Goodbye Jeep, Hello Volt.

Today I made a hard decision.

8 months ago my venerable VW Passat became unmaintainable. It required a new oil pump, which was going to run around $2000. It had been good for me for 4 years, but with 140,000 miles on it, I was concerned about shoveling more cash into it.

I’d always wanted a Jeep. Heck, what kid didn’t? So I shopped around and eventually bought a 2012 Jeep Sahara Unlimited. It had all the bells and whistles, and I had a blast with it. Romping in the woods, plowing through snow in the winter, it was a big Tonka toy.

Eventually though, that Tonka toy, while still fun, was getting impractical. I drive 70 miles a day for work, on a highway, with longer trips up to NH, RI, and out to the Cape. A big off road vehicle that gets 18mpg is not a commuter car. I was spending too much on gas, too much on the car, and it became apparent it wasn’t the right type of vehicle for my day to day ride. With a heavy heart, I realized it was time to switch.

Which way to go?

2015 Chevy Volt
My new volt

Considering the hybrid/electric car market, the field is somewhat limited.  Obviously the Prius is king, and while it’s a nice car, it wasn’t something I could get behind.  The Nissan Leaf is also a great (all electric) car, but the lack of an engine meaning it had a fixed range, and couldn’t be used for long road trips, and I do those on occasion.  I didn’t want to go with some of the simpler hybrids that only provided mild performance gains… and then I started looking at the Volt.

Several folks up at MakeIt Labs have Volts, and in talking with them I learned a lot.  Then I started running the numbers.  A Volt runs on it’s battery until the battery is depleted, then switches over to an onboard engine.  This makes it’s range effectively infinite, but for the first 35-40 miles, it runs on pure electricity.  Gosh, that’s pretty close to my one way commute.  I checked in with the folks at work, and got a “Sure, you can plug it in here” response.   Suddenly I had a car that I could drive to and from work, and not use a drop of gas.  A car that could also go on long road trips, and get decent mileage for that (somewhere around 35mpg).

I started conversations with Colonial Chevrolet in Acton (I’ve gotten my last 2 cars from Colonial, and been very satisfied with both sales and service.)  They had a couple Volts, and I went in for a test drive.  There is very little to compare to driving an all electric vehicle at highway speeds.  Smooth, quiet, has great pickup, and knowing that you’re burning zero hydrocarbons… it’s awesome. I was hooked.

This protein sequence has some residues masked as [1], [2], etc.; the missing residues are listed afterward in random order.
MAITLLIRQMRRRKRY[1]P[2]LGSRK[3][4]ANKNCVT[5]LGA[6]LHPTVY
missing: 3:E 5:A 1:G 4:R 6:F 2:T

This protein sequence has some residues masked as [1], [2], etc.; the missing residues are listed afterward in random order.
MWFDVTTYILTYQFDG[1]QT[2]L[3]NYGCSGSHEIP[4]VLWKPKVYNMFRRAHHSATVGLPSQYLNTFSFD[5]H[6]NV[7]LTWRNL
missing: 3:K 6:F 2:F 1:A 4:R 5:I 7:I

After some negotiation, I settled on leasing a new 2015 Volt for 3 years.  We set the miles per year in the contract, and today I said goodbye to my Jeep and drove off in a shiny black 2015 Chevy Volt.

Things I’ll Miss

Not all of this is peaches and cream.  While I know I’m doing the right thing – I’m doing the most energy efficient thing I can do to in my commuting situation… this change will impact me in several ways.

  • Cargo – I moved things in the Jeep.  It had a huge back space (the Passat did too), but the Volt cargo space is much smaller.  I’m not sure how well that’s going to work, but we’ll see.
  • Towing – Can’t tow with the Volt, which means I can’t take my motorcycle in to be repaired, haul a trailer, etc.  It’s possible to put a hitch on a Volt, for, say, a bike rack, but I have to be careful there (it is a lease after all)
  • No AWD/4WD.  I live in New England.  This past winter was the snowiest we’ve ever had.  The Jeep was phenomenal for this, and I never felt trapped – I knew I could always get out and get where I wanted to go.  That’s no longer the case.  I don’t know how this is going to impact me, but I’ll need to watch for it.
  • It’s not cool.  Okay, it is cool, but in a very different way than a Jeep is.  I won’t wave at other Wranglers I see anymore (and they always waved too).   I wonder if Volt owners wave?  There’s sure a lot less of them.

Going forward

There’s still more things I have to do.  The Volt can recharge on house (110v) current, but it’s a slow process.  8-10 hours for a full charge.  A fast charger will cut that down to 3-5 hours, but that requires a 240v outlet and a new charger connection.  Still working out how best to manage that.  For now I’ll use my car port and normal 110v recharging.

But…. I now use an electric car for 90% of my driving.  How cool is that?

primark

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A wandering geek. Toys, shiny things, pursuits and distractions.

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